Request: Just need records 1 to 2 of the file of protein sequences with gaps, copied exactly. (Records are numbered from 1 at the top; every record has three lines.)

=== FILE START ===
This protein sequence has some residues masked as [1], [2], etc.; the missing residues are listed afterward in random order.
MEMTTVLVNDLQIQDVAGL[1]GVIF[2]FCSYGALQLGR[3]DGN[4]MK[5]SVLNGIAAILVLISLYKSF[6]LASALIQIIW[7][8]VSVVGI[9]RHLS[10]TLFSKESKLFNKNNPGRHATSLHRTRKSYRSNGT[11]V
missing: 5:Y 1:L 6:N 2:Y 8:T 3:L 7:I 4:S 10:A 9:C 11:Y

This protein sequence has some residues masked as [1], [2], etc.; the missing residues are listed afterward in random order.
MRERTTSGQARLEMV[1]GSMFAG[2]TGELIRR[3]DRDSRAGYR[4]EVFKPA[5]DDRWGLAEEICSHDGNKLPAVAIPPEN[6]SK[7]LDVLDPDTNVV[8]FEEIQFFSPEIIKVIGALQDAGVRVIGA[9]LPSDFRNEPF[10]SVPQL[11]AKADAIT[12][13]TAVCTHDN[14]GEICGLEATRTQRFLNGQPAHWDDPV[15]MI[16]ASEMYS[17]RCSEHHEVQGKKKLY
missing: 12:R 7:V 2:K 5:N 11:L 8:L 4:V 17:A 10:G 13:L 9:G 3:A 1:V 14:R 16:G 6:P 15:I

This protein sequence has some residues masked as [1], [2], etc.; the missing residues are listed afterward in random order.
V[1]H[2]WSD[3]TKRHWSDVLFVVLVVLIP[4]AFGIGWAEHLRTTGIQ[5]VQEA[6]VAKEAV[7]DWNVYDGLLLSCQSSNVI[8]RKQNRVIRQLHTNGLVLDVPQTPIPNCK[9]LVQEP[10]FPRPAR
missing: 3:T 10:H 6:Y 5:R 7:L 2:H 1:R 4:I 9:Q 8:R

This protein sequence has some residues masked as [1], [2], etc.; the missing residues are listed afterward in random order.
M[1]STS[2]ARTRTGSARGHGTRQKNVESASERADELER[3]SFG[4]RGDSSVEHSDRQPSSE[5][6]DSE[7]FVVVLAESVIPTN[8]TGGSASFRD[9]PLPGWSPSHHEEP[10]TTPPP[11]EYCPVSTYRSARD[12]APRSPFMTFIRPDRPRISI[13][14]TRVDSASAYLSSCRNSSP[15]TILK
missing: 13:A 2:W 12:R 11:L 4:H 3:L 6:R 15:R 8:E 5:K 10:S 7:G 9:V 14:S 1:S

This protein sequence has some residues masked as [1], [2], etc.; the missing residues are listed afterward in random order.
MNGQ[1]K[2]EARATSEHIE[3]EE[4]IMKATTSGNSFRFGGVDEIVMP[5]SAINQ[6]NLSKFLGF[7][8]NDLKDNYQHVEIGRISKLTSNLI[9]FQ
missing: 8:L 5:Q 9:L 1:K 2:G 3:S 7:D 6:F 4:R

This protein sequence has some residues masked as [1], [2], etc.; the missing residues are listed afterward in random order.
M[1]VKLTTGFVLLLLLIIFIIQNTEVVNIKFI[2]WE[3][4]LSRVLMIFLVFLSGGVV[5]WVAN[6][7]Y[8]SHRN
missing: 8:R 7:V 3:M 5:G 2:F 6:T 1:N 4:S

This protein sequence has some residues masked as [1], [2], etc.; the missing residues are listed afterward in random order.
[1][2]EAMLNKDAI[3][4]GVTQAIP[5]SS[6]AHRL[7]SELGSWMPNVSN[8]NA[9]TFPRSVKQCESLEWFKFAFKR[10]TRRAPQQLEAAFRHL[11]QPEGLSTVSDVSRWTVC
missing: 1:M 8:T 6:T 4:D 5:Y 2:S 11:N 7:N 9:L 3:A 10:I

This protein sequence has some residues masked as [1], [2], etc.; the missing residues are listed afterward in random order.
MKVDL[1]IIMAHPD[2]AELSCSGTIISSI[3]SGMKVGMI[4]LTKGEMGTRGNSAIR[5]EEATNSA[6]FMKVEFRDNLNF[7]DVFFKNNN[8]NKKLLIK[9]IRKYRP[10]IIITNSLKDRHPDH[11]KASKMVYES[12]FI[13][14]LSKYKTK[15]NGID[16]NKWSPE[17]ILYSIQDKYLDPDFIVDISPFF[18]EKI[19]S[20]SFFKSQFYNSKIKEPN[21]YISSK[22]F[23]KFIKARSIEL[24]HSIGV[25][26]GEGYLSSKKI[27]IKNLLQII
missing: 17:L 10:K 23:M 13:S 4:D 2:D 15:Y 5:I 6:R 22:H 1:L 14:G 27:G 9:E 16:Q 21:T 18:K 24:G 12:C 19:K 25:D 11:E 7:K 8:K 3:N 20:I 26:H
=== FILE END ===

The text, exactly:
This protein sequence has some residues masked as [1], [2], etc.; the missing residues are listed afterward in random order.
MEMTTVLVNDLQIQDVAGL[1]GVIF[2]FCSYGALQLGR[3]DGN[4]MK[5]SVLNGIAAILVLISLYKSF[6]LASALIQIIW[7][8]VSVVGI[9]RHLS[10]TLFSKESKLFNKNNPGRHATSLHRTRKSYRSNGT[11]V
missing: 5:Y 1:L 6:N 2:Y 8:T 3:L 7:I 4:S 10:A 9:C 11:Y

This protein sequence has some residues masked as [1], [2], etc.; the missing residues are listed afterward in random order.
MRERTTSGQARLEMV[1]GSMFAG[2]TGELIRR[3]DRDSRAGYR[4]EVFKPA[5]DDRWGLAEEICSHDGNKLPAVAIPPEN[6]SK[7]LDVLDPDTNVV[8]FEEIQFFSPEIIKVIGALQDAGVRVIGA[9]LPSDFRNEPF[10]SVPQL[11]AKADAIT[12][13]TAVCTHDN[14]GEICGLEATRTQRFLNGQPAHWDDPV[15]MI[16]ASEMYS[17]RCSEHHEVQGKKKLY
missing: 12:R 7:V 2:K 5:N 11:L 8:L 4:V 17:A 10:G 13:L 9:G 3:A 1:V 14:R 16:G 6:P 15:I